Stormwater

Table of Contents

Overview
Green Stormwater Vision

Macatawa Watershed Stormwater Guidebook
Phase II NPDES Requirements
General Permit
Find Out What You Can Do!

Overview

storm water flooding - Holland, MI

Stormwater pollution can be a challenging water quality issue. Rainwater and snowmelt run off of land surfaces and pick up fertilizers, dirt, pesticides, oil, grease, and many other pollutants. This runoff carries pollution into storm drains that directly connect to streams and lakes.

Stormwater runoff is the most common cause of water pollution. Because stormwater pollution comes from many different activities on the land, traditional regulatory controls do not always work. Instead, education and outreach are key activities to reduce stormwater pollution. Everyone can take actions to reduce stormwater pollution, either by reducing the potential for pollution or by slowing or stopping the flow of rainwater or snowmelt.

Back to Table of Contents

Green Stormwater Vision

The MACC received a grant in December 2016 from the Community Foundation of the Holland/Zeeland Area (CFHZ) to support the development of a green stormwater vision for the Macatawa Watershed. A draft of the vision was submitted to the CFHZ on December 1 with the final grant report. The document includes information about the various types of green stormwater infrastructure, relationships to water quality and transportation, a brief discussion of economics, and a strategy to implement the vision. The document will likely be updated after review and input from community stakeholders, but the draft version of the vision can be viewed here. Click here for Appendix C, draft conceptual designs.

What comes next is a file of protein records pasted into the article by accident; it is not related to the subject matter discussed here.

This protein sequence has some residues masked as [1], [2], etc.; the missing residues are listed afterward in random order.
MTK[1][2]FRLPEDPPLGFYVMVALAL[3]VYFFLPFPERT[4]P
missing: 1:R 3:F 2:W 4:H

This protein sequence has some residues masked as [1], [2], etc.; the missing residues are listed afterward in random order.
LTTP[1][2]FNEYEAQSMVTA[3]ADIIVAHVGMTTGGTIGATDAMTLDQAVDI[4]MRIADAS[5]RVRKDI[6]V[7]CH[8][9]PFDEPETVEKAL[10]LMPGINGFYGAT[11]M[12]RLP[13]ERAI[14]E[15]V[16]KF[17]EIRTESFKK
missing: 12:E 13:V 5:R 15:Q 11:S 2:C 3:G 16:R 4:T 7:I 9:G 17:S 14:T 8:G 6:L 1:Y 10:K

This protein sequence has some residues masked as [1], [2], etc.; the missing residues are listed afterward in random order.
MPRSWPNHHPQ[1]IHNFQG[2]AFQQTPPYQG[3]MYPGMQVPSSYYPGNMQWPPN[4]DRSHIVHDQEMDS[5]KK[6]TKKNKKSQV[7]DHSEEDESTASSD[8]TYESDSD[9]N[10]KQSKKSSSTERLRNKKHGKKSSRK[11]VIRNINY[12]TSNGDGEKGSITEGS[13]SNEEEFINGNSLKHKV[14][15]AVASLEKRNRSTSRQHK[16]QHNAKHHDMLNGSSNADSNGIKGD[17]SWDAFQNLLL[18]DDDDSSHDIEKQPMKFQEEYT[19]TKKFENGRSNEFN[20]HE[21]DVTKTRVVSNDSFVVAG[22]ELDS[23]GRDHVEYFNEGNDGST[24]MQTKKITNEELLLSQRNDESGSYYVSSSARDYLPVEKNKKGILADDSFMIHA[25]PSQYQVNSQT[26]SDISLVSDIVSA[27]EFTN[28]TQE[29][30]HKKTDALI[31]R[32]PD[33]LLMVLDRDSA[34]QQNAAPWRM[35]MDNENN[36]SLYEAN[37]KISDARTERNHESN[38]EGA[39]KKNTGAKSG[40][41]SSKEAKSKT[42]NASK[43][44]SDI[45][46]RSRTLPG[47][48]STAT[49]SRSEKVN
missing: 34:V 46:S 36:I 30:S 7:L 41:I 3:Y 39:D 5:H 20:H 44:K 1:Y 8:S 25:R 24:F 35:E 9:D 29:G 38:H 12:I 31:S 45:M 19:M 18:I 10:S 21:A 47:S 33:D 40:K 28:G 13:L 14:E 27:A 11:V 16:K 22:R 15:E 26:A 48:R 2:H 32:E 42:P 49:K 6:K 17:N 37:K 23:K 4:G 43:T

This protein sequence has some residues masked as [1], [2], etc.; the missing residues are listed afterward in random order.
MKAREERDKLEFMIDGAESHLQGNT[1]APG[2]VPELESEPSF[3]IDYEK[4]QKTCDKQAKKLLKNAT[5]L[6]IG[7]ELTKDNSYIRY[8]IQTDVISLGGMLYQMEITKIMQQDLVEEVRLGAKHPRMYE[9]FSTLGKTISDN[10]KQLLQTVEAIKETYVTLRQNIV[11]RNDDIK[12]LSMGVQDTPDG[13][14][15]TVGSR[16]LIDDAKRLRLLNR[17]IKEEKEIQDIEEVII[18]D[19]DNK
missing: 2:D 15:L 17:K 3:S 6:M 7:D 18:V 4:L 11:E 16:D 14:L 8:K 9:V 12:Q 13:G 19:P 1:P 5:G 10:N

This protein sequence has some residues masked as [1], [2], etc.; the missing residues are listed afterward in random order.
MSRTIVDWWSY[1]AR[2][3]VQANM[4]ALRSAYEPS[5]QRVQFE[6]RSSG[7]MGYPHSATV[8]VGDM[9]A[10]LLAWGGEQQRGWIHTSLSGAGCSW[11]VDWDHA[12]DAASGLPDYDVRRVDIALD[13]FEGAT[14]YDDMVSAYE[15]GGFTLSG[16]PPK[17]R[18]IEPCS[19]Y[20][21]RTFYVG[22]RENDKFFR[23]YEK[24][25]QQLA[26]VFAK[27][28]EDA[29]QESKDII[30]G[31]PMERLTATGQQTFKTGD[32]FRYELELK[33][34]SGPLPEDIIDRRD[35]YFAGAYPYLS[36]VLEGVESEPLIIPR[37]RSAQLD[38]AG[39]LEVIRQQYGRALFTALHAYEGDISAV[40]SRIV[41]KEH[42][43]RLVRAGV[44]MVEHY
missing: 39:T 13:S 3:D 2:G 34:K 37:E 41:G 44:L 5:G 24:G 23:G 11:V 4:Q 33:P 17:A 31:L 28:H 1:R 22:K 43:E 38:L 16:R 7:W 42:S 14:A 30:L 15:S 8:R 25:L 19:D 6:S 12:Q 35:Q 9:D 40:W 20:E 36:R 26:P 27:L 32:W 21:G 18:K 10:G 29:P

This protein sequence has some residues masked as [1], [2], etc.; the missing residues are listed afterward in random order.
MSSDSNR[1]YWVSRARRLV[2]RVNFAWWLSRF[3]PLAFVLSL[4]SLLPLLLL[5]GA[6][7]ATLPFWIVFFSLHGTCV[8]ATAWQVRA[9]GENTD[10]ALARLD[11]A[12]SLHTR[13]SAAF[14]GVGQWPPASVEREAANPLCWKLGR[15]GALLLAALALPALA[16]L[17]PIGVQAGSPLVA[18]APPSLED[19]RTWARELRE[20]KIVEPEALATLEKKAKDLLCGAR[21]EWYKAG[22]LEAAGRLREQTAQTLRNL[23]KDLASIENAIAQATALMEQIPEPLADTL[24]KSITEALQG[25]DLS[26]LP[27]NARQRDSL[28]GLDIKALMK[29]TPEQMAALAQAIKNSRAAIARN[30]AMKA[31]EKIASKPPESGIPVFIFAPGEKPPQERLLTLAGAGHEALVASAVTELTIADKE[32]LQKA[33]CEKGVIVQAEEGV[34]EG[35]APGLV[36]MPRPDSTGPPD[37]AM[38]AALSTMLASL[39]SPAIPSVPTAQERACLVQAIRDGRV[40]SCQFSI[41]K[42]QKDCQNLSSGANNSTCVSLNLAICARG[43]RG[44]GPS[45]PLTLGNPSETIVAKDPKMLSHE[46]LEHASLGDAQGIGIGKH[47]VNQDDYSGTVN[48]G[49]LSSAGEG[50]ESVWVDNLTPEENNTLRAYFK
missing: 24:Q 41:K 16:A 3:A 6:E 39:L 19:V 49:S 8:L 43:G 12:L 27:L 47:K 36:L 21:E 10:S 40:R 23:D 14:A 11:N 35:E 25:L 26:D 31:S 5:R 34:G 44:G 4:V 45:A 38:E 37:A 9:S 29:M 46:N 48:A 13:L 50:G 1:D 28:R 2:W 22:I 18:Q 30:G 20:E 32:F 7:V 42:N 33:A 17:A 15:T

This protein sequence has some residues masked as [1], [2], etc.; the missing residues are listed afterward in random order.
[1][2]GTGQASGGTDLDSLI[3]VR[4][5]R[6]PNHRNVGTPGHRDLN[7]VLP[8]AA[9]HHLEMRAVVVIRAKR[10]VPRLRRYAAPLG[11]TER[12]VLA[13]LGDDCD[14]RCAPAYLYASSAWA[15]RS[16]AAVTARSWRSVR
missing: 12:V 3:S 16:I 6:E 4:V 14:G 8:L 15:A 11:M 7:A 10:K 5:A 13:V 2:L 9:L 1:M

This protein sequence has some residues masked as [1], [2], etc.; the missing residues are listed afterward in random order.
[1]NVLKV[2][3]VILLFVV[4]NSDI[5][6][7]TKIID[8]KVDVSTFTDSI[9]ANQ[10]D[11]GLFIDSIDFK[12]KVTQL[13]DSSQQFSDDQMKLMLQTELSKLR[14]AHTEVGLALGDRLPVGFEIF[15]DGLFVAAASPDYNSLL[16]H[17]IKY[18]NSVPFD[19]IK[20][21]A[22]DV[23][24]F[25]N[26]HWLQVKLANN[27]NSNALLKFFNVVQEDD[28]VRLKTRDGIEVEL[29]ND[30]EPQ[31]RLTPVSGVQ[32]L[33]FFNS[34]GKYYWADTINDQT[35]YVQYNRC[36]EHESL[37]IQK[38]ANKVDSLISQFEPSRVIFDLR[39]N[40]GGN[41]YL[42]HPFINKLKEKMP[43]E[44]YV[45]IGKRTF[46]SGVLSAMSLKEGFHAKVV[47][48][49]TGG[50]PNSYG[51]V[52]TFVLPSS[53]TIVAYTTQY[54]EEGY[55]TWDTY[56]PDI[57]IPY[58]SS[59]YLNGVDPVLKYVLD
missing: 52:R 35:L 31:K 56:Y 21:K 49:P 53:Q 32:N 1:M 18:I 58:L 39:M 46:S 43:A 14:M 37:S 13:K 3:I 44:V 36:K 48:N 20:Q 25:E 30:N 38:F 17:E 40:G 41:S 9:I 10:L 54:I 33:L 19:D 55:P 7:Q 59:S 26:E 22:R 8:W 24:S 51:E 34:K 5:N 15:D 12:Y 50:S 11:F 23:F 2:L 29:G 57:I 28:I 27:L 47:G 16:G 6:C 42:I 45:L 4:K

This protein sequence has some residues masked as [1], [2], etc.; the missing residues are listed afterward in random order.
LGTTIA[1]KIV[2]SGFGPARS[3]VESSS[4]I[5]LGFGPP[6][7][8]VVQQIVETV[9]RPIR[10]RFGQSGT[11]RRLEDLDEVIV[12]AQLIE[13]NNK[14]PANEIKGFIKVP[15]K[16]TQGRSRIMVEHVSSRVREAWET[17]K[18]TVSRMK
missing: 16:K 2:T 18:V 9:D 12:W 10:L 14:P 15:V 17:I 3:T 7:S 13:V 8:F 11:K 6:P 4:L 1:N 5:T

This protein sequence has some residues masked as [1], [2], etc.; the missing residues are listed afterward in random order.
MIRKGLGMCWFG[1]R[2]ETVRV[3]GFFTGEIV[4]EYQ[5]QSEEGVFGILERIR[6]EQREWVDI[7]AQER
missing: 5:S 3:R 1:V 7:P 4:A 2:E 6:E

Back to Table of Contents

Macatawa Watershed Stormwater Guidebook

In late 2014, the Macatawa Watershed Project worked with a local designer to develop a Stormwater Guidebook for the Macatawa Watershed. The Guidebook was based on one developed by the Rogue River Watershed, located north of Grand Rapids, that was designed as a resource for Township Planning Commissions to provide information about ways to incorporate storm water friendly practices into local planning, zoning and ordinances. The Guidebook was made available to the Townships in the Macatawa Watershed both in hard copy and digital formats. The digital guidebook can be viewed here.

Back to Table of Contents

Phase II NPDES Requirements

In response to the growing need for stormwater quality protection, the Environmental Protection Agency (EPA) developed a phased stormwater control program: Phase I targeting large Municipal Separate Storm Sewer System (MS4) operators and Phase II targeting approximately 5,000 small to medium-sized MS4 operators and as many as 200,000 construction sites (1 to 5 acres). Several communities within the Macatawa Watershed are designated as a small to medium-sized MS4 and must complete the Stormwater Phase II NPDES requirements to comply with the Stormwater Phase II EPA Final Rule. These size designations were based on the 2000 Census Urbanized Area Map.

The EPA controls stormwater and sewer overflow discharges through its National Pollutant Discharge Elimination System (NPDES). The NPDES provides guidance to municipalities and state and federal permitting authorities on how to meet stormwater pollution control goals as flexibly and cost-effectively as possible. In Michigan, the state permitting authority is the Michigan Department of Environmental Quality.

Back to Table of Contents

General Permit